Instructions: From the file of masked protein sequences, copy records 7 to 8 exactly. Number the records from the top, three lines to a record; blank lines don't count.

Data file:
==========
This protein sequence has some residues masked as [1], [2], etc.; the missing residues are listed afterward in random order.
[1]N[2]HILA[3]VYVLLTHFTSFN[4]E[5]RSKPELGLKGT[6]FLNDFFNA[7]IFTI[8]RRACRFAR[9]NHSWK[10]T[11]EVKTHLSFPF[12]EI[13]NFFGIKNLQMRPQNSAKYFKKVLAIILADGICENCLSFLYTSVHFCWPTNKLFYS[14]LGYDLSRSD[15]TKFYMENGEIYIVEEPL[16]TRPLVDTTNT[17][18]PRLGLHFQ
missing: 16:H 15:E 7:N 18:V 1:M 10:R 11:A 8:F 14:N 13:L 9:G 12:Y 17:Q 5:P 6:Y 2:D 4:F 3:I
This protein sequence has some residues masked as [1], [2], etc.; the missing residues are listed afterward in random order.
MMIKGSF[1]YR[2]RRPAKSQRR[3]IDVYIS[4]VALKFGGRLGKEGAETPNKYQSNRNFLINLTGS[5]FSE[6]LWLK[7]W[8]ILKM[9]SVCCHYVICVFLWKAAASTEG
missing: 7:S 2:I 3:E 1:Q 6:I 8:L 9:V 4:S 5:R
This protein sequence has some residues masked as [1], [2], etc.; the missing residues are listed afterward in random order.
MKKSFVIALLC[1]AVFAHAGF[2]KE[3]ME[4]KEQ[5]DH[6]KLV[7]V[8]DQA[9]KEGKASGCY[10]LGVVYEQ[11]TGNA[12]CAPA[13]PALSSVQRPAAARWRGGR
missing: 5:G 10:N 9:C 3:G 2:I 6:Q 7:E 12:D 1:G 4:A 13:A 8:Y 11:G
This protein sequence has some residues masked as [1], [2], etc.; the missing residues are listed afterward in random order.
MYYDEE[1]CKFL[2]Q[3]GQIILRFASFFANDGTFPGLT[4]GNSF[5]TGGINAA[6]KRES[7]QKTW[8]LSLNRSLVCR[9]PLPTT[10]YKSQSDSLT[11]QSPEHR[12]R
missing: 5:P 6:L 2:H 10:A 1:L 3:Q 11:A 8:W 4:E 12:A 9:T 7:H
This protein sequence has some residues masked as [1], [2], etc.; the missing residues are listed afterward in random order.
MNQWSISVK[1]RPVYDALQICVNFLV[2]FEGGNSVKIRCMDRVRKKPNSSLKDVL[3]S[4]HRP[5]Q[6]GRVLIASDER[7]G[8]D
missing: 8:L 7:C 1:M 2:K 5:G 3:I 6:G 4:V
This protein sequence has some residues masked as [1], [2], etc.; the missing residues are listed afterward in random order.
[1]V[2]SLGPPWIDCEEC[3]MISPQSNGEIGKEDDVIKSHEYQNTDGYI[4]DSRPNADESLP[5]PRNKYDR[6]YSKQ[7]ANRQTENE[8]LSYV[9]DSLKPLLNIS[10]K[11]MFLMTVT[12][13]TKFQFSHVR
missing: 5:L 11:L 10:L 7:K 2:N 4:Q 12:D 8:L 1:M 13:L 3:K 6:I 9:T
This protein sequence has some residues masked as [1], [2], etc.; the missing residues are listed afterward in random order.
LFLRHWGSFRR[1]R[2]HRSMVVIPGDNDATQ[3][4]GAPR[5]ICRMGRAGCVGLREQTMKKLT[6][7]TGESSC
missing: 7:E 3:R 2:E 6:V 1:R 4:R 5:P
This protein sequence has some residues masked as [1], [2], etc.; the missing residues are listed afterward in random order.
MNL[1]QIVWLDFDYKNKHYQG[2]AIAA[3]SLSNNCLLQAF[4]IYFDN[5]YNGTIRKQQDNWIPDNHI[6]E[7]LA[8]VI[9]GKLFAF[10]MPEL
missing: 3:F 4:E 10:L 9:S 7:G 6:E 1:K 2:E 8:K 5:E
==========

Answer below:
This protein sequence has some residues masked as [1], [2], etc.; the missing residues are listed afterward in random order.
LFLRHWGSFRR[1]R[2]HRSMVVIPGDNDATQ[3][4]GAPR[5]ICRMGRAGCVGLREQTMKKLT[6][7]TGESSC
missing: 7:E 3:R 2:E 6:V 1:R 4:R 5:P
This protein sequence has some residues masked as [1], [2], etc.; the missing residues are listed afterward in random order.
MNL[1]QIVWLDFDYKNKHYQG[2]AIAA[3]SLSNNCLLQAF[4]IYFDN[5]YNGTIRKQQDNWIPDNHI[6]E[7]LA[8]VI[9]GKLFAF[10]MPEL
missing: 3:F 4:E 10:L 9:S 7:G 6:E 1:K 2:E 8:K 5:E